Rim Knowledge


When developing carbon rims, the most important thing is to achieve the balancing act between optimum stiffness and flexibility. Of course, a carbon rim needs to be light, but it also has to be strong enough to ensure that you can enjoy it for a long time.

Like our other components, all our rims are simulated using the finite element method. This allows us to sound out the properties required for the respective rim types in order to best meet these requirements from the very start of the development phase. We produce carbon rims that are up to 30% more robust than our competitors at similar weight. This is particularly evident in the enduro and downhill sector, where weight alone is no longer the sole criterion and robustness plays a decisive role.

If you take a closer look at the variety of carbon rims, you’ll notice a range of unusual names for technologies, systems and concepts. They sound interesting, but they are rarely explained, and nobody really understands them. We want to change this situation, because we believe that it really only comes down to a few engineering basics. Here’s an insight into the areas that we think really matter:



Geometric effect has a huge influence on impact behaviour and is often ignored by our competitors. From a round U-shape to a sharp V-shape there are many gradations, each of which has certain advantages and disadvantages. All our rims have been designed in such a way that they have a geometry that is appropriate to the load in their respective area of application. This saves weight and provides robustness where it is needed.



Bikers are riding at increasingly lower tyre pressures to improve grip off-road. This is also causing an increased number of “snakebite” or “pinch” punctures on the rim and the rim flange is sometimes subjected to extreme impact. The geometry and material behaviour of the rim flange must be designed for the type of application if it is to absorb a large proportion of the impact and guarantee benign failure in the event of a puncture.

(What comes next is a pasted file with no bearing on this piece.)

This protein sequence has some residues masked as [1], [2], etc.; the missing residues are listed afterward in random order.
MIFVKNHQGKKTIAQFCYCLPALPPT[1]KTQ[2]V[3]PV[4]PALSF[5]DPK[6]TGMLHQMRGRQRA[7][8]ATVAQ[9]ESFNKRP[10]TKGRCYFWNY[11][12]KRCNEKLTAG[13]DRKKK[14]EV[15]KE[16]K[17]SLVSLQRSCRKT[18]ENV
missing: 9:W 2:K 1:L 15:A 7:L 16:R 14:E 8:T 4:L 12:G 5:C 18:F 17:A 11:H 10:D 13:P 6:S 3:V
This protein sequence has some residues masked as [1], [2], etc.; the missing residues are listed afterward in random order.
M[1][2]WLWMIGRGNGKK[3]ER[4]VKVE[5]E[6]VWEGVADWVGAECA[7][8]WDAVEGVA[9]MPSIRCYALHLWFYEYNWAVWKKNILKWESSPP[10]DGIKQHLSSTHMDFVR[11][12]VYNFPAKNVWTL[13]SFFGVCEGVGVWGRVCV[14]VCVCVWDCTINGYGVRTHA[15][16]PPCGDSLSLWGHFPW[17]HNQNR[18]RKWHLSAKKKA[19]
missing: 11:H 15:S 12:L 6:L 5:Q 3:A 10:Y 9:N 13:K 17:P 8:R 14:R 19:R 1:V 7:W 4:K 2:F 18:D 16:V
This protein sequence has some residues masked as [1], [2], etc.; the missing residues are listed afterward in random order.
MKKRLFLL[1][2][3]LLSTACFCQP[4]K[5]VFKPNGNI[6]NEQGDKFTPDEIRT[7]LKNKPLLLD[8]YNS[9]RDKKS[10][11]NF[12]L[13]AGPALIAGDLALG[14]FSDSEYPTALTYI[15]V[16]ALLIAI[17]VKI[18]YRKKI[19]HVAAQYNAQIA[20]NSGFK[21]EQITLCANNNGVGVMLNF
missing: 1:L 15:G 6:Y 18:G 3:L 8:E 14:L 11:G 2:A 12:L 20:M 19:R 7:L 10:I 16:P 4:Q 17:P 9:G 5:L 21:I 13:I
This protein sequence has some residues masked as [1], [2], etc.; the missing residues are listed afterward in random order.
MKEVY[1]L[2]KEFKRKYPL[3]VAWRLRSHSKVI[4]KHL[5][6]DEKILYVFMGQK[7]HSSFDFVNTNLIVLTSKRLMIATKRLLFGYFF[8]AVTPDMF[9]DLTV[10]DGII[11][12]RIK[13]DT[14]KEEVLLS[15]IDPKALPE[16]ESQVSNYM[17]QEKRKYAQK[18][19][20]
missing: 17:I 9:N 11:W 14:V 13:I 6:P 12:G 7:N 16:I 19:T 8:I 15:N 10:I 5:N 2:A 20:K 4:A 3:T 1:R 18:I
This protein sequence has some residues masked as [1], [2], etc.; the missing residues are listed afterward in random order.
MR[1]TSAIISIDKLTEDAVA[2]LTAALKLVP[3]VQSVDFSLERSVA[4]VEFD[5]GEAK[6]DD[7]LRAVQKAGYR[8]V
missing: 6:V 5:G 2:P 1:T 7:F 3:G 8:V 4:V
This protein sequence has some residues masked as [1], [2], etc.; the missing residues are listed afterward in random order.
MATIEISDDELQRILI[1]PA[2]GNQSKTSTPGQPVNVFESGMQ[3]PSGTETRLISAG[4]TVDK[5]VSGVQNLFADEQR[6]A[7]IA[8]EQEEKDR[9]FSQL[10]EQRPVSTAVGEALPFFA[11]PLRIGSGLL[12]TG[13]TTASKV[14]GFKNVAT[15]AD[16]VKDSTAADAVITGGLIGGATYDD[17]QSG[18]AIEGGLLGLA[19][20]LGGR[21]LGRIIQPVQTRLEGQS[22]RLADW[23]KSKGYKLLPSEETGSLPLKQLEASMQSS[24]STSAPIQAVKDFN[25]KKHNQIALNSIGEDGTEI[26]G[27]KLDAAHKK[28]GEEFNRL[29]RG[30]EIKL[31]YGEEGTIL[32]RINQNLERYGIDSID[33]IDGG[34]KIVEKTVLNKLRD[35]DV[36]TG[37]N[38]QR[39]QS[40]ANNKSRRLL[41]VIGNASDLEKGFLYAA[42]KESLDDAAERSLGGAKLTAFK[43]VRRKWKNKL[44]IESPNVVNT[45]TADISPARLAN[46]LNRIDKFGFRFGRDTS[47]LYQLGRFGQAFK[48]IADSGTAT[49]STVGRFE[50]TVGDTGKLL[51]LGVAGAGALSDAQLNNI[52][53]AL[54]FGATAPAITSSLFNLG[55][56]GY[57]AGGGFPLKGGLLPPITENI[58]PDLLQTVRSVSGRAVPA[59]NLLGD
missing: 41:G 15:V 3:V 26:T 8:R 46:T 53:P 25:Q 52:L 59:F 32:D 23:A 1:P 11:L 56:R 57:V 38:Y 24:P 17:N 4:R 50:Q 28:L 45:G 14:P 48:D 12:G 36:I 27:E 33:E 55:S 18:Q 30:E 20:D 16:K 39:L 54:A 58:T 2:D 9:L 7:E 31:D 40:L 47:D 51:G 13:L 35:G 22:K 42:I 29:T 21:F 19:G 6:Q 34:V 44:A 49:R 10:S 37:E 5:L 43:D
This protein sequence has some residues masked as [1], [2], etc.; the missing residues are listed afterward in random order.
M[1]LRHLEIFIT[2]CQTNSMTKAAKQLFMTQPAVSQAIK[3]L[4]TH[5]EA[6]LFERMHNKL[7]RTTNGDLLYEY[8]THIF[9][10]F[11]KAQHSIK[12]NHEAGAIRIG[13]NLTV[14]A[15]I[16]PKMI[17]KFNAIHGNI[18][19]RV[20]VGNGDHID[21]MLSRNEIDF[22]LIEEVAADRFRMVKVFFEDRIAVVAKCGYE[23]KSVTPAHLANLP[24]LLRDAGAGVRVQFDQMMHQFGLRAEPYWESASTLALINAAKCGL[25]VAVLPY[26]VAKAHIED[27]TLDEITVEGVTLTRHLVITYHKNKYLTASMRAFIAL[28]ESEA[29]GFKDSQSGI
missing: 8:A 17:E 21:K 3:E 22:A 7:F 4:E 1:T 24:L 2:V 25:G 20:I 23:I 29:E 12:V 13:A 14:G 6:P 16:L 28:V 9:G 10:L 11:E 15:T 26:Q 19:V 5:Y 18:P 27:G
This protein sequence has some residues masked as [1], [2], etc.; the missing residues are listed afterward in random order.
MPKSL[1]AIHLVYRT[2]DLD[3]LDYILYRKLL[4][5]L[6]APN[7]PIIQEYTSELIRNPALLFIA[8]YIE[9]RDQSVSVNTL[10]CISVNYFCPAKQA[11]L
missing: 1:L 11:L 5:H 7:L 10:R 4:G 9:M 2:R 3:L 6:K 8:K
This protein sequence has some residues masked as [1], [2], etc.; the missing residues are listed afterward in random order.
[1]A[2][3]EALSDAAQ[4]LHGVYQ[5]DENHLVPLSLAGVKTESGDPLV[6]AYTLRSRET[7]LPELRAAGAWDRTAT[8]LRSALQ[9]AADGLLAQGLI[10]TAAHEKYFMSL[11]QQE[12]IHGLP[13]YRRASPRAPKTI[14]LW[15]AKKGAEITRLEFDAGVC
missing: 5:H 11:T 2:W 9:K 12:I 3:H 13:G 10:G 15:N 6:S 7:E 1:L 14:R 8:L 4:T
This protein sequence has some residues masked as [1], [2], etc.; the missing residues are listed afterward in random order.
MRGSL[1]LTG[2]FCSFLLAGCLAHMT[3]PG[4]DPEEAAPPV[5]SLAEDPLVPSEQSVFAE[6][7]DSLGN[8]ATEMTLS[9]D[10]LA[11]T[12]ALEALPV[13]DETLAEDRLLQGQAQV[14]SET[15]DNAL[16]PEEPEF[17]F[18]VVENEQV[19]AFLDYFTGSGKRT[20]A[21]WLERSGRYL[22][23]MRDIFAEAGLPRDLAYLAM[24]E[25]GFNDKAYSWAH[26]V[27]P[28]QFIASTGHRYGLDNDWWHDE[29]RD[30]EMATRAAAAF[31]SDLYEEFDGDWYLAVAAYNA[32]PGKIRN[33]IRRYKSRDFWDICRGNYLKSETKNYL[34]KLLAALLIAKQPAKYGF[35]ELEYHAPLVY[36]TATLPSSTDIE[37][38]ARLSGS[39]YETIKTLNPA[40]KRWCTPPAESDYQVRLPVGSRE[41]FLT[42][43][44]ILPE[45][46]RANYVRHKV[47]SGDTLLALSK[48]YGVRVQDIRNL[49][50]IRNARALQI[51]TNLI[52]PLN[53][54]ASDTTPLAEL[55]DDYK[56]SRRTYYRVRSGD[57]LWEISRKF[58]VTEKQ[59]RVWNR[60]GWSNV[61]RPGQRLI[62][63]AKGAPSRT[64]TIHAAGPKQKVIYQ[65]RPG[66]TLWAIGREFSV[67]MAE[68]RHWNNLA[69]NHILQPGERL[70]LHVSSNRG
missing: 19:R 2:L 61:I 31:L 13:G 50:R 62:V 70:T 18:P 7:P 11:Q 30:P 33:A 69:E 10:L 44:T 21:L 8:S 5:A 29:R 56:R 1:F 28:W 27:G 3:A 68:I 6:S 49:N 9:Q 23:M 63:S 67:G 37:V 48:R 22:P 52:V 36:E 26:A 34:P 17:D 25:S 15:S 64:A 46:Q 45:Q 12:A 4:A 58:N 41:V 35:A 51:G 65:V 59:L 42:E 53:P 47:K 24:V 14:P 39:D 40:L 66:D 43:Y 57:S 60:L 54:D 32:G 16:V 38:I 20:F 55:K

The layup is defined by the type of material used and the number and fibre orientation of the layers. The basic principle is that material is used where it is needed. Using a lot doesn’t always help a lot. Selective use of material can influence not only the robustness but also the deformation behaviour, i.e. the flexibility of the rim. Here too, our point of orientation is the respective area of application for the rim.



The laminate in the area around the nipple seat is locally reinforced, so that in the event of significant overloading, a spoke breakage occurs rather than a spoke pull-through, which would damage the rim laminate. Although replacing a spoke may be tiresome, it’s not nearly as expensive as replacing a rim. The spoke holes and the valve holearemilled rather than drilled. This puts less stress on the material and prevents the layers delaminating from one another. We also ensure that the spoke holes are directionally milled and asymmetrically arranged for even distribution of spoke tension. This avoids uneven loading of the spokes. Any uneven load on the spokes is transferred to the rim and has an adverse effect. The milling and layout also make it easy to embed the nipples at the correct angle.



Logical coordination of these individual profile areas with one another (always taking into account the respective application area of the rim) is essential. No area should be too large. An exaggerated layup of the rim body does not help durability if the rim flanges are not designed for the same purpose. What’s the use of a super-stiff rim if the rim flange breaks the first time you get a pinch puncture? You also don’t need to design a road bike rim so that you can ride it on trails. That’s what gravel rims are for.
In short, designing and manufacturing a rim requires a holistic, systematic approach.